At Design Indaba, Naoto Fukasawa showed us how to look at and listen, and find the secrets of body intelligence.

Observing what every person already knows, thinks and does. That’s at the very heart of good design and communication, as we learned from a host of speakers at this year’s Design Indaba. Chief among them: graphic designer Stefan Sagmeister, interaction designer Jake Barton and, the subject of today’s blog, Naoto Fukasawa.

Fukasawa, a prolific product designer from Japan, told the audience about what he calls ‘body intelligence’, which informs his design work. Body intelligence is the natural way our bodies automatically engage with the objects around us for all sorts of mundane, everyday reasons.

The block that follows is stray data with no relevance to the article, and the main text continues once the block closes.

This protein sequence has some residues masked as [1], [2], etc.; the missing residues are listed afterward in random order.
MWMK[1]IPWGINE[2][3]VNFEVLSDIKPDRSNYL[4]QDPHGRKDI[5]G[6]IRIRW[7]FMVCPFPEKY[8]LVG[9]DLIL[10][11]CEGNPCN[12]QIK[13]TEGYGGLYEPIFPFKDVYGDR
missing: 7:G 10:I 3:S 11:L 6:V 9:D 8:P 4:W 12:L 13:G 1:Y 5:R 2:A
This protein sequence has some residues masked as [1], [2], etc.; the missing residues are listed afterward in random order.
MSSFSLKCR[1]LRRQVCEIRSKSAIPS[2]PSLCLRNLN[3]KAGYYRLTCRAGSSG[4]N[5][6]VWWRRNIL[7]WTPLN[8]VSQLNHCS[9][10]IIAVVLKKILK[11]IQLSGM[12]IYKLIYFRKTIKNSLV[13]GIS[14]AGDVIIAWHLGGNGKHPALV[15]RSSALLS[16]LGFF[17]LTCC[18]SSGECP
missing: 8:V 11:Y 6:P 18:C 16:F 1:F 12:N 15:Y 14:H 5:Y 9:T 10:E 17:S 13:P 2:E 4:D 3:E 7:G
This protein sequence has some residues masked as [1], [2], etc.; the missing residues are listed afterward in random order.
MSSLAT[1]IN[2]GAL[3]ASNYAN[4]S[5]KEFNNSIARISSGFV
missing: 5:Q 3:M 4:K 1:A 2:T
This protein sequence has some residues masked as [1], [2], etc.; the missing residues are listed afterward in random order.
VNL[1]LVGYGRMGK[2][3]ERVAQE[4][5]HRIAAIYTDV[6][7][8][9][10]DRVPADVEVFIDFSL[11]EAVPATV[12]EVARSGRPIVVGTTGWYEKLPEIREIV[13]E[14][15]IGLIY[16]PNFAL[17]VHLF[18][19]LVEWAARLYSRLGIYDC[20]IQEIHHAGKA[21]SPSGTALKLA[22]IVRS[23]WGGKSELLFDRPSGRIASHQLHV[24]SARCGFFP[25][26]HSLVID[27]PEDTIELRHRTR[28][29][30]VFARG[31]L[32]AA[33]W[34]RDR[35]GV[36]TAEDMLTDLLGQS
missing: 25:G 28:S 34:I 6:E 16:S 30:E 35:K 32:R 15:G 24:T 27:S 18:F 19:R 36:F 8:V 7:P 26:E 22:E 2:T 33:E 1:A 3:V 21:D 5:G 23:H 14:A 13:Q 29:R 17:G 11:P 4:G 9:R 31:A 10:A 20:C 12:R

Case in point: a person waiting for a bus hangs a plastic bag from the handle of his umbrella almost without thinking, freeing one hand in the process. All the designer needs to do is add a teeny-weeny protrusion to the handle to facilitate this human gesture and prevent the bag from slipping off.

Fukasawa also showed his design for a fan inspired by the ventilation grooves we all recognize from locker doors. We instinctively and immediately associate such slits with air supply. The product needs no explanation, since we naturally understand its function. Our ‘body intelligence’ tells us what it does.

Go through Fukasawa’s body of work and we find countless examples of archetypal, aesthetic and above all simple designs for lamps, chairs, tables, packaging, electrical items and more. Fukasawa make objects we instinctively know how to use. No need to read the enclosed instructions.

Tomorrow: looking and listening with Jake Barton

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